The Boys of Summer


Conversations from hanging on the corner in South Philadelphia in the 1950s. The words are not exact, but the situations are real. Only the names have been omitted to protect whatever it is we’re protecting after 60 or so years.

The spelling bee

You’re a chooch, you know that. You know that, don’t ya?

What — you’re a smart guy? Where’d ya get your degree-the school of hard knocks?

See, you’re just provin’ you’re a chooch. How about we have a spelling contest?

You’re a real (expletive deleted).

A spelling contest. Ya on?

If it’ll make ya feel better.

(Picks up the Sunday funnies page). The comics are your speed.

Ya know what you are? Ya know?

Shuddup! Here’s the word. “The.”

(Outraged) Whaddya gonna do, give me all the tough words?

(Turning to the other guys) He can’t spell “the.” The (expletive deleted) can’t spell “the.”

Ya know what you are? Ya know what you are?

I know what you are. You’re a stunad.

Buying a car

I need a new car.

Ya think so? Whaddyado-get tired of stickin’ your foot outside the door as a brake?

(Unfazed by the remark) Give me a ride to Reedman’s.

Ya goin’ ta pay for the gas?

(Indignant) This guy’s worried about me payin’ for the gas.

Ya goin’ ta pay for the gas? Wha-did-ya-do-hit the number?

I’m payin’ for the gas.

(On the way to Reedman’s with a bunch of guys in the car).

Make a left.

Make a left?

Make a left.

The sign says we should make a right for Reedman’s.

Make a left.

They put the sign up just to fool people?

Make a left.

They go 30 minutes out of their way-lots of expletives-they finally get to Reedman’s.

He finds a car he likes, a new 1955 Chevvy Bel Air. I wanna take it for a test drive.

Back in the showroom after he and the guys drive around. He agrees, without haggling with the salesman, on a price of $2,500. The guys stare at him, a mixture of admiration and wonder at their buddy’s new found financial success.

Sir, you’ve made a wise purchase. You’ll love this little baby.

(The guys) Just think, you’ll have real brakes, too.

(To the salesman) Don’t pay attention to these mokes. Where do I sign?

First, sir, let me get some details from you. Your occupation?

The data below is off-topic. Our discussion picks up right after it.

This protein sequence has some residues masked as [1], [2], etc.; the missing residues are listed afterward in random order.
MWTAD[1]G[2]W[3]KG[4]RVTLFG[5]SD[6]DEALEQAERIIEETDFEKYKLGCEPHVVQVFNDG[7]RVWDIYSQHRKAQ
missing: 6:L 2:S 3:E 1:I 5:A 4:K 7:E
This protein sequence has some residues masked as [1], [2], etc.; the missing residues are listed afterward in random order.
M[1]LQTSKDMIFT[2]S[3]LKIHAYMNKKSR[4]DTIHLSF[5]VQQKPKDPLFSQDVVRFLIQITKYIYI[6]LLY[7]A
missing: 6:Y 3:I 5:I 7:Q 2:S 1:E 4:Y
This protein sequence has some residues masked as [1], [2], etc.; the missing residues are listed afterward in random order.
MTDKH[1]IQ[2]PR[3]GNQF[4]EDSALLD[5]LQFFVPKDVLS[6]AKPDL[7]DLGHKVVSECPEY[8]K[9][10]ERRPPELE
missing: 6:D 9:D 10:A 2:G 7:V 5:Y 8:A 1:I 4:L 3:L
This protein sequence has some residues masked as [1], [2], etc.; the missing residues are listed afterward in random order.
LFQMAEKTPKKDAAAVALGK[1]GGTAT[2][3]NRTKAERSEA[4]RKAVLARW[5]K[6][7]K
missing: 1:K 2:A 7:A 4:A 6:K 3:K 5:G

I’m a musician.

Wonderful occupation. And how much do you want to put down as a deposit?

Five dollars. (He sees the look of disgust on the salesman’s face. He hears the laughter from the guys behind him). How about $10?

Needless to say, he didn’t drive home in a new Chevy that night.

A Pagliacci moment

(Watching an old movie on a small black and white TV on the steps outside with the help of an extension cord).

I hate these Bette Davis flicks.

You got something against Bette Davis?

Her movies are nuthin’ but soap operas.

What, I don’t hear no music. What soap opera?

A matter of time

I hate when it starts gettin’ dark early. (General agreement among the guys).

Yeah, wha do we need with PSFS time anyway?

PSFS time? What, the bank is makin’ us change the clocks, now?

You know what I mean-whatchamicallit?

I know what I call you-stunad.

The card game

(Sitting in a bookie’s house playing pinochle)

(The bookie-a tough guy) You guys want tea?

Ya got Red Rose?

Red Rose?

Yea, that’s good tea.

It’s good tea. Like you won’t drink it if it’s Tetley?

I’m just sayin-Red Rose is from Canada. It’s good tea.

(The bookie gets p-offed the guy drinks Tetley).

Keeping cool

It’s hot and someone turns the plug on. The “plug” is the fire hydrant on the corner. The corner gets a bad reputation for turning the plug on and occasionally throwing this fat kid under it-because they can. Also for the jukebox in the luncheonette being too loud. Remember this is the 1950s.

Some girls walk by. None of the guys have had a date since Jake fell out of the hearse.

Hey sweetheart! Over here! Over here! Madone! Look at that one!

(The girls walk by with a look of disdain). SPR